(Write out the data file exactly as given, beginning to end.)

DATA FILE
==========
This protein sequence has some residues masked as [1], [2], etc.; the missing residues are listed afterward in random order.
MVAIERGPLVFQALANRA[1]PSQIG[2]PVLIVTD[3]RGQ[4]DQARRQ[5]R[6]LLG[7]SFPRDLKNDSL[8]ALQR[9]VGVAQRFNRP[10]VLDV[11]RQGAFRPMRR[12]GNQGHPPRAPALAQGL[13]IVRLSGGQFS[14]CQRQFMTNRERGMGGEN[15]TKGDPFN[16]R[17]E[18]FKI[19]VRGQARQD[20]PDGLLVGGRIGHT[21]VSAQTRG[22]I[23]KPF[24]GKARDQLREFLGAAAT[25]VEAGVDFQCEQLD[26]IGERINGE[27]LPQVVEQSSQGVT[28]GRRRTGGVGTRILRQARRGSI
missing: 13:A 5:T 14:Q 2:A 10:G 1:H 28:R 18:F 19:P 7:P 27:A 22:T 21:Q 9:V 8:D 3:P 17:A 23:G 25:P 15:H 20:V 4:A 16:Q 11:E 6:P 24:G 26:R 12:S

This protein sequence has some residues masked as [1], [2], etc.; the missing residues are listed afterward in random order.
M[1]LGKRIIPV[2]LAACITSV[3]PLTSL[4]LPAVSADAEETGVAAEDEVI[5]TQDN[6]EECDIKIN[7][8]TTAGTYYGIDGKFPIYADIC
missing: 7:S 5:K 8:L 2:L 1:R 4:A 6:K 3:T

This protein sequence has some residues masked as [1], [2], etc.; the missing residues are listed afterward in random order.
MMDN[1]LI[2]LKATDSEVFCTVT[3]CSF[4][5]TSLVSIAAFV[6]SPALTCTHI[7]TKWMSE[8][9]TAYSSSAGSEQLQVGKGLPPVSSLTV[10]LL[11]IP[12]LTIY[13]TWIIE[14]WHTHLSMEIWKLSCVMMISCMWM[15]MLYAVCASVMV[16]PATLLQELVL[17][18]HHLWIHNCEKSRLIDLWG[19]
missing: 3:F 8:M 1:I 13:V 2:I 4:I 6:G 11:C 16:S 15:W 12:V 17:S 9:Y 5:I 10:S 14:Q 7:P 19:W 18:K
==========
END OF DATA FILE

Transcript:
This protein sequence has some residues masked as [1], [2], etc.; the missing residues are listed afterward in random order.
MVAIERGPLVFQALANRA[1]PSQIG[2]PVLIVTD[3]RGQ[4]DQARRQ[5]R[6]LLG[7]SFPRDLKNDSL[8]ALQR[9]VGVAQRFNRP[10]VLDV[11]RQGAFRPMRR[12]GNQGHPPRAPALAQGL[13]IVRLSGGQFS[14]CQRQFMTNRERGMGGEN[15]TKGDPFN[16]R[17]E[18]FKI[19]VRGQARQD[20]PDGLLVGGRIGHT[21]VSAQTRG[22]I[23]KPF[24]GKARDQLREFLGAAAT[25]VEAGVDFQCEQLD[26]IGERINGE[27]LPQVVEQSSQGVT[28]GRRRTGGVGTRILRQARRGSI
missing: 13:A 5:T 14:Q 2:A 10:G 1:H 28:R 18:F 19:P 7:P 27:A 22:T 21:Q 9:V 8:D 3:P 17:A 23:G 25:P 15:H 20:V 4:A 16:Q 11:E 6:P 24:G 26:R 12:S

This protein sequence has some residues masked as [1], [2], etc.; the missing residues are listed afterward in random order.
M[1]LGKRIIPV[2]LAACITSV[3]PLTSL[4]LPAVSADAEETGVAAEDEVI[5]TQDN[6]EECDIKIN[7][8]TTAGTYYGIDGKFPIYADIC
missing: 7:S 5:K 8:L 2:L 1:R 4:A 6:K 3:T

This protein sequence has some residues masked as [1], [2], etc.; the missing residues are listed afterward in random order.
MMDN[1]LI[2]LKATDSEVFCTVT[3]CSF[4][5]TSLVSIAAFV[6]SPALTCTHI[7]TKWMSE[8][9]TAYSSSAGSEQLQVGKGLPPVSSLTV[10]LL[11]IP[12]LTIY[13]TWIIE[14]WHTHLSMEIWKLSCVMMISCMWM[15]MLYAVCASVMV[16]PATLLQELVL[17][18]HHLWIHNCEKSRLIDLWG[19]
missing: 3:F 8:M 1:I 13:V 2:I 4:I 6:G 11:C 16:S 15:W 12:V 17:S 9:Y 5:I 10:S 14:Q 7:P 19:W 18:K